Daily Devotional

November 6, 2019

Daybreak: Romans 3:21 through 4:25

“Where is boasting then? It is excluded. By what law? of works? Nay: but by the law of faith. Therefore we conclude that a man is justified by faith without the deeds of the law.” (Romans 3:27-28)

A number of years ago, I became acquainted with Tillie Nelson, a lovely older lady who was affectionately called “Aunt Tillie” by many in our church family. Aunt Tillie was a petite woman, but her grammatical expertise and editorial prowess were mighty; she was legendary in our circles for her abilities and quick wit. She was also kind and unfailingly gracious in sharing her knowledge with others. In fact, her whole life testified to a vibrant personal relationship with Christ.

As I became familiar with Aunt Tillie’s story, I learned this had not always been the case. While she came from a good family and had attended church from the time she was a little girl, she lived for many years with a mere profession of Christianity. A refined and well-educated woman, she had taught Sunday school and been active in organizations to benefit youth. She read her Bible and prayed regularly, and even had accepted a call to the mission field and spent six years teaching in India. When she returned home, she served in her church as Welfare Secretary, taught a Bible class, and organized a Young Woman’s Missionary Society. In fact, her life revolved around her religious “works.” However, deep in her heart, she was dissatisfied. She felt that a Christian should not do some of the things she was doing, but she was unable to give them up.

She accepted a position as private secretary to her brother, who was a member of the United States Congress, and about that time, two of her brother’s sons were converted during a service at an Apostolic Faith Church. The change in their lives was so dramatic that Aunt Tillie’s brother urged her to visit our annual camp meeting convention in Portland, Oregon, to investigate.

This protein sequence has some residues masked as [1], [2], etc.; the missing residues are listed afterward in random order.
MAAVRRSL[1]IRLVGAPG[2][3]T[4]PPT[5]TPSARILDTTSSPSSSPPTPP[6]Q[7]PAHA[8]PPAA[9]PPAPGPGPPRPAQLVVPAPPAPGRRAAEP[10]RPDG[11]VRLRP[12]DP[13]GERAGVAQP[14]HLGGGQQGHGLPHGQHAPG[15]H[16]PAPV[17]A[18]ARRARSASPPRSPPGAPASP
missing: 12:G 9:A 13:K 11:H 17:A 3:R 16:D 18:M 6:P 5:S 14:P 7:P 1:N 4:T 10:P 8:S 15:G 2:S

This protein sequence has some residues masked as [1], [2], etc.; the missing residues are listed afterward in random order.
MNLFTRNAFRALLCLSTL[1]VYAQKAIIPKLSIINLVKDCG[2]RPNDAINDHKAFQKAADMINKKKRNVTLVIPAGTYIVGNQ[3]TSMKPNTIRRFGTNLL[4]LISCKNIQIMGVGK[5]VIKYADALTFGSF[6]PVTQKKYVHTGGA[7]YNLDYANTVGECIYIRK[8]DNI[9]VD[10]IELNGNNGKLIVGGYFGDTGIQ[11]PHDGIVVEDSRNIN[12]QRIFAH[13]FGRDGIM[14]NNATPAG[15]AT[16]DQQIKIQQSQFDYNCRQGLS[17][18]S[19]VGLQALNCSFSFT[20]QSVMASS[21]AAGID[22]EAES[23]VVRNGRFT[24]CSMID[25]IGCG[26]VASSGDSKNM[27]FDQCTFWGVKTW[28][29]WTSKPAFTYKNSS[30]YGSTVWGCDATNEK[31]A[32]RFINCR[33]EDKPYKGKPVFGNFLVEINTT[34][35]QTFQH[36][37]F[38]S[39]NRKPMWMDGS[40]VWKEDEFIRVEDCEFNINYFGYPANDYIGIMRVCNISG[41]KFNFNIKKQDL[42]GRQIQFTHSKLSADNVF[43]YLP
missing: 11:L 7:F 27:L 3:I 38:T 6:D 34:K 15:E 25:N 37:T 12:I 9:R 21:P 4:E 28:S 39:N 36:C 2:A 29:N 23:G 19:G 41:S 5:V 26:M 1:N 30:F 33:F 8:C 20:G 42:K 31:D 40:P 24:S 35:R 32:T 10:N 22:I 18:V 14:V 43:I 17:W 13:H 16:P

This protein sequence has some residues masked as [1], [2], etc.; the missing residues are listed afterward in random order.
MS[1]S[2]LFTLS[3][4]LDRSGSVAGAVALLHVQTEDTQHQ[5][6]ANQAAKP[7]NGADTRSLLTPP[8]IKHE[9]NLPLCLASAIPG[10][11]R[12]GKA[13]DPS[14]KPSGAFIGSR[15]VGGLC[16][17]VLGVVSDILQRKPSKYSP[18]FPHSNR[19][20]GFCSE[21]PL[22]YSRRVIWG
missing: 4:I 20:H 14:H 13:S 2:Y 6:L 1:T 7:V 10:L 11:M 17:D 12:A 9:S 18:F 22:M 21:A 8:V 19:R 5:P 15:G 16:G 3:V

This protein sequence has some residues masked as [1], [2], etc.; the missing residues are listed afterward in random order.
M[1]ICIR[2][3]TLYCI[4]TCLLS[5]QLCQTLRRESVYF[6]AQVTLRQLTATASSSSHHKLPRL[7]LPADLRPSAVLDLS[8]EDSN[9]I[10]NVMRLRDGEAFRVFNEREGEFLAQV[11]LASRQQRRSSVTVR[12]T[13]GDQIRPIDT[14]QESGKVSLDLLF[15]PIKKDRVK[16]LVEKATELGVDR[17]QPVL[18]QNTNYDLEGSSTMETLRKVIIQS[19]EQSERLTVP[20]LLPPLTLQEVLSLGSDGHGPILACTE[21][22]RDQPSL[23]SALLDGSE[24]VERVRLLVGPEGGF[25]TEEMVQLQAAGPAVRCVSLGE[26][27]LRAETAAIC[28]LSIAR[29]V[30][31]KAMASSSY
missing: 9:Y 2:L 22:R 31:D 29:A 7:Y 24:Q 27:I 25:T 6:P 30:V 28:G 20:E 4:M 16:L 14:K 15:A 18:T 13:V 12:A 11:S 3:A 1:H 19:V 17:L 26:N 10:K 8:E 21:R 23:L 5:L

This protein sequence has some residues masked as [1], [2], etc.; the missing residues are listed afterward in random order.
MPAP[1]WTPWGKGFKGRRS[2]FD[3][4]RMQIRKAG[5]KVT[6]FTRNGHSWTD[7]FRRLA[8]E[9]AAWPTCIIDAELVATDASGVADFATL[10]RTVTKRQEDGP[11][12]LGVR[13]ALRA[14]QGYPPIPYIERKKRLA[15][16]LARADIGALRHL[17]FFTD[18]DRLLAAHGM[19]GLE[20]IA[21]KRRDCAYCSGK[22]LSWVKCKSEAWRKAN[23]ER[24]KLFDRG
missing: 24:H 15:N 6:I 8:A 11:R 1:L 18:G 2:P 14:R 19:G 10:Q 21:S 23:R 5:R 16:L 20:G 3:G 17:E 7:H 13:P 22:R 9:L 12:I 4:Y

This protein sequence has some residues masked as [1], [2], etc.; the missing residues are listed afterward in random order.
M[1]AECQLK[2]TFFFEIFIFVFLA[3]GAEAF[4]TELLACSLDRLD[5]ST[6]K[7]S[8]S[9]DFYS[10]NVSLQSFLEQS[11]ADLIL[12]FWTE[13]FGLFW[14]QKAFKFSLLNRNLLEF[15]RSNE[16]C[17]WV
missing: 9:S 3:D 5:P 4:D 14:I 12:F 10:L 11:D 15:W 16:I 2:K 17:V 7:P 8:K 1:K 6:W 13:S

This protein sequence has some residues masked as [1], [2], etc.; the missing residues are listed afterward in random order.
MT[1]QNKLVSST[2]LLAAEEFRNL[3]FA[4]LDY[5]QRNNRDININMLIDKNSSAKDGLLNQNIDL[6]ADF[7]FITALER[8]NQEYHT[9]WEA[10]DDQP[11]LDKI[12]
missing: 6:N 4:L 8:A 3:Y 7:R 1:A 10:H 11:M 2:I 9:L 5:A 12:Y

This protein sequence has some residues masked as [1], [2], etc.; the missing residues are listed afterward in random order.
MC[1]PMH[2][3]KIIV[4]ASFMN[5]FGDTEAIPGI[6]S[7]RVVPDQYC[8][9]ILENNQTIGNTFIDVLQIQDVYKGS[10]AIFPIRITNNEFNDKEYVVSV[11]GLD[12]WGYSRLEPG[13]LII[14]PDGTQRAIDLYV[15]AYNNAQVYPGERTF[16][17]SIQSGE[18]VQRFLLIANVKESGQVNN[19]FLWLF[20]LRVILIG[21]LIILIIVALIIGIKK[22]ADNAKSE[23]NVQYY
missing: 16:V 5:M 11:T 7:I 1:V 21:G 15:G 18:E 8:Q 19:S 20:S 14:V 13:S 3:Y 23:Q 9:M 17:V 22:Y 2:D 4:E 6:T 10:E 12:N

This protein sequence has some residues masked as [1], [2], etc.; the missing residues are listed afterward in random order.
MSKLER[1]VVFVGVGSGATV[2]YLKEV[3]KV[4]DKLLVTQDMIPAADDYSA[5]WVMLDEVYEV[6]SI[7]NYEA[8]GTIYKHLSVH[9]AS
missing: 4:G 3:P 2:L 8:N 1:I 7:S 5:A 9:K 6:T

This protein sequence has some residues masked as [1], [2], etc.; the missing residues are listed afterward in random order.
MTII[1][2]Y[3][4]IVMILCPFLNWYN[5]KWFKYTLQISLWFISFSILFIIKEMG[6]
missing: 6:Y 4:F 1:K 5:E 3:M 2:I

During those camp meeting services, Aunt Tillie began searching her heart and comparing her life with the Word of God. She related, “What an astonishing discovery I made! The Lord revealed to me that I merely had a profession of Christianity. What was I to do? Should I confess that I was not saved, after having been a missionary and active in Christian work for years? How could I possibly admit that while I was trying to convert others, I was not converted myself ? Yet, I knew I would be a coward if I did not do so. One night I knelt at the altar of prayer and pleaded guilty before God, as a sinner. I could not keep back the tears. I asked His forgiveness, and reached out to Him in faith. He was gracious to me and saved my soul. How good it was to have at last a salvation that I knew about!”

Aunt Tillie’s experience illustrates the point made by the Apostle Paul in today’s text: justification is not obtained through religious works or “deeds of the law,” but through faith in Jesus Christ. Our redemption was purchased at a tremendous cost — the Blood of Jesus Christ. We are justified in God’s sight when the righteousness of Christ is freely imparted to us on the basis of His sacrifice at Calvary.

If salvation could be earned by good deeds, Aunt Tillie surely would have merited it, but all of her efforts in the name of God could not provide the peace and assurance her soul craved. That came through faith in Jesus Christ, and she lived for the rest of her days with heartfelt appreciation for redemption through Jesus’ Blood.

Do you have an assurance in your heart that you have been justified and your sins forgiven? Come to God the way Aunt Tillie came, in repentance and faith. It’s the only way!

Background